One of our very first box sponsors was Claire Shewbridge and this box was used that season but not since then - until we came across a penguin standing proudly in the entrance last week. Thank you Claire - you were one of our first and we hope you are still following us and enjoy this photo with your box!
All yellow-eyed penguin chicks have moved away from their original nest boxes now and these two are no exception. They are hanging out in the forest on their own during the day waiting patiently for dinner to be delivered. They are looking just fabulous!
Some of our chicks are growing their blue and white sea-going feathers already. Pompey of course is our oldest chick and here the tail feathers are clearly visible. Time flies!
Maybe it is a new strategy of trying to get away from annoying chicks that won't stop begging: it is hard for the parents when the chicks are so insistent and they often end up walking away from the chicks - and some end up up a tree!!
This wee yellow-eyed penguin chick worried us a while back because it was always home alone and it was still so young. However, the feeding conditions appear to have improved for the yellow-eyed penguins and this wee chap has had a parent home at times. S/he is also growing nicely.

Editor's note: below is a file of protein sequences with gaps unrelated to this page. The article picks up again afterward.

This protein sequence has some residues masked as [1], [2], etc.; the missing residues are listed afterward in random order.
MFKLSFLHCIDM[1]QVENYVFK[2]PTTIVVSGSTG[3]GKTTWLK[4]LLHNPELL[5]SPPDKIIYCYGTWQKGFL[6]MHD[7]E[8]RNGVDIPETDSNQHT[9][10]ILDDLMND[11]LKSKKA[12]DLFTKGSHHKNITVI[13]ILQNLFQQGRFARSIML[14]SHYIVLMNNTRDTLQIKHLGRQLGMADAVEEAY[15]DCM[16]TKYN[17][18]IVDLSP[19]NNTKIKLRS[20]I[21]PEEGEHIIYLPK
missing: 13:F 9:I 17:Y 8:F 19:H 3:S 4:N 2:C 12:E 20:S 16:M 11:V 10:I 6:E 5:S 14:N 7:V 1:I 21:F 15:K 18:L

Stewie Junior is home (also for Uncle Chang's box and Ciara) and the chick is sleeping with his/her head on the side of the box: it must be at least somewhat comfortable....!
A very kind person wanted to sponsor Bequette's chicks specifically and here they are: big brown fluffy babies being guarded by their mum!
Dylan's house has a new sponsor. It is that time of year when the chicks are getting adventurous and start moving about to find new places to hang out so for all you box-sponsors we will continue to report on the families in your boxes - but there is unlikely to be many photos with your family sitting by your box!
to all you penguin lovers out there. May the new year be filled with fat, healthy and happy penguins - always!
S/he is a singleton yellow-eyed penguin chick that is rather spoilt: one parent is still always at home - the parents don't have to work quite so hard to feed just the one, rather than two so it is well guarded even while many other chicks wait patiently on their own during the day for the parents to return. The ocean seems less murky, the chicks are looking well fed and we hope that the food crisis is coming to an end.